Weekend Film Review

Upon first viewing Andrew Haigh’s film Weekend (2011), it seems quite simple and this is definitely part of its charm. The plot takes place, as the title suggests, over the course of a single weekend and follows two men, Glen played by Chris New and Russell played by Tom Cullen, as they engage in a fleeting yet passionate relationship. As with any relationship, Glen and Russel are trying to figure out what their true feelings are and what to do next. Is this weekend only a fling or something more? Are they confusing sex with love? Whereas many films and TV shows choose to depict gay relationships in a stereotypical light (pointedly presenting the “gay lifestyle” whatever that is), this film depicts their relationship naturally and realistically.  In other words, it’s about making tea, getting to know one another, and yes, attempting to gauge compatibility:  what’s your favorite color, what’s your favorite movie, and the like.  Weekend is basically a slice of life film. It provides us with a small window into Glen and Russell’s lives which are, at times, quite mundane.  Almost anyone watching the film will easily identify with them.

This being said, one of the primary themes of Weekend is the harsh double standard of homosexual vs heterosexual sex both in society and in film. In modern society, sex is plastered all over the media, be it advertising, television, cinema, etc. As the saying goes, “Sex Sells,” but the unwritten disclaimer should read: “just not gay sex.”  This theme manifests itself in the film through Glen’s ongoing art project in which he records his various sexual partners as they recount, in explicit detail, aspects of their sex life. Glen explains that although tolerance for gay couples has perhaps improved, they cannot openly show affection or talk about sex in the same ways heterosexual couples can. Nor, apparently, can you do so in movies.  To drive this theme home the film features fairly explicit sex scenes between Glen and Russel. Although they are not doing anything different than other lovers, there will undoubtedly be audience members who find these scenes shocking or uncomfortable. This shows that though many societies around the world are becoming more accepting of the LGBT community, there is still a double standard at play. Also, with the recent positive attention given to Blue is the Warmest Color, I can’t help but wonder if lesbian relationships on film are somehow more acceptable to general audiences than gay relationships.

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This film gives important insight into what it’s like to be a gay man in a modern city. This is no Brokeback Mountain, in which the characters are in real physical danger if their relationship becomes known.  However, there is that lingering stigma of “differentness” that the movie conveys perfectly.  Russel has a group of friends who know he is gay, yet he still feels removed from them at times. Near the beginning of the film some of his friends are planning a bachelor party. They launch into a conversation about hiring a stripper. They ask Russel if that would be ok and of course he smiles and agrees. Shortly thereafter, he leaves his friends, saying that he needs to get some sleep. Instead of doing so, he goes to a gay bar where he ends up seeing Glen for the first time. Another example of this “social isolation” takes place at Russel’s work. He is sitting in the break room and overhears one of his colleagues bragging about having sex with a girl the night before. The two male colleagues are discussing sex in a way that he wouldn’t dream of doing in public due to unspoken but very real social bias.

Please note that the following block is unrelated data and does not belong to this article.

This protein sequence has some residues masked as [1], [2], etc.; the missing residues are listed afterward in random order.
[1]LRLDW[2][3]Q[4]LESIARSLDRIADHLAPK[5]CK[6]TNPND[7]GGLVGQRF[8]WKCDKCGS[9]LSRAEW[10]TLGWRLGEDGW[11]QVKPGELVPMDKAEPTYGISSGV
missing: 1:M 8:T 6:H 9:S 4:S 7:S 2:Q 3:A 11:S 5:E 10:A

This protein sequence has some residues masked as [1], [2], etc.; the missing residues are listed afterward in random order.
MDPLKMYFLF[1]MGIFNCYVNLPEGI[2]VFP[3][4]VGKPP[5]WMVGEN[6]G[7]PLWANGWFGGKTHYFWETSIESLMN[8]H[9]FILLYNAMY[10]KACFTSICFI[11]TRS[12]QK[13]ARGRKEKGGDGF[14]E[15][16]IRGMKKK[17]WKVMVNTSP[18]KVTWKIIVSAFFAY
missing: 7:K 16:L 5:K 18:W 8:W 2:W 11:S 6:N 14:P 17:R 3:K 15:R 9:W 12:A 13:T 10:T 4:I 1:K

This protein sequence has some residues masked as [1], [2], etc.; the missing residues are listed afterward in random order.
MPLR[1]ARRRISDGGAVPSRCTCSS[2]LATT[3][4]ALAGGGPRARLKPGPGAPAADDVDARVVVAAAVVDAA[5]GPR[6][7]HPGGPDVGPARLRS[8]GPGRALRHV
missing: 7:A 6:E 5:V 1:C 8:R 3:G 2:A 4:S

As Glen and Russel get to know each other better, they begin to learn more about their pasts.  We learn that Glen was shunned by his best friend in middle school when he learned that he was gay.  After that incident Glen didn’t have any friends at school. Director Andrew Haigh seems to be saying that though LGBT couples are being permitted in society they are not being fully accepted. They are still a minority and as with many minorities they are treated with prejudice.

Weekend succeeds on almost every creative level. Andrew Haigh’s direction and Urszula Pontikos’ cinematography are incredibly subtle. The film is reminiscent of Italian neorealism whose primary purpose is to depict the struggles and successes of everyday life. The locations and sets all feel lived in and are most likely not sets but actual locations. This gives the film a documentary feel which lends itself to its very human themes. Even the script, written by Andrew Haigh, reinforces this sense of realism through its use of casual subject matter delivered naturally. There are few lengthy speeches or weighty discussions in Weekend.

I wouldn’t say that Weekend is a work of social criticism, though it does have themes that critique aspects of modern society. Instead, I would call it social observation.  The film is not trying to beat you over head with themes or a political point of view.  Rather, it depicts a short passionate love affair between two men. Though the film would fall under the genre of romance, it is starved of the clichés and tropes of romance. Where romances often feel overly sentimental or optimistic, Weekend gives audiences a true, unflinching look at a modern relationship. In my opinion this leads to a much more enjoyable and nuanced viewing experience because Glen and Russel look, sound and behave like real people rather than the cookie-cutter social constructs with agendas that are too often found in more commercial films.

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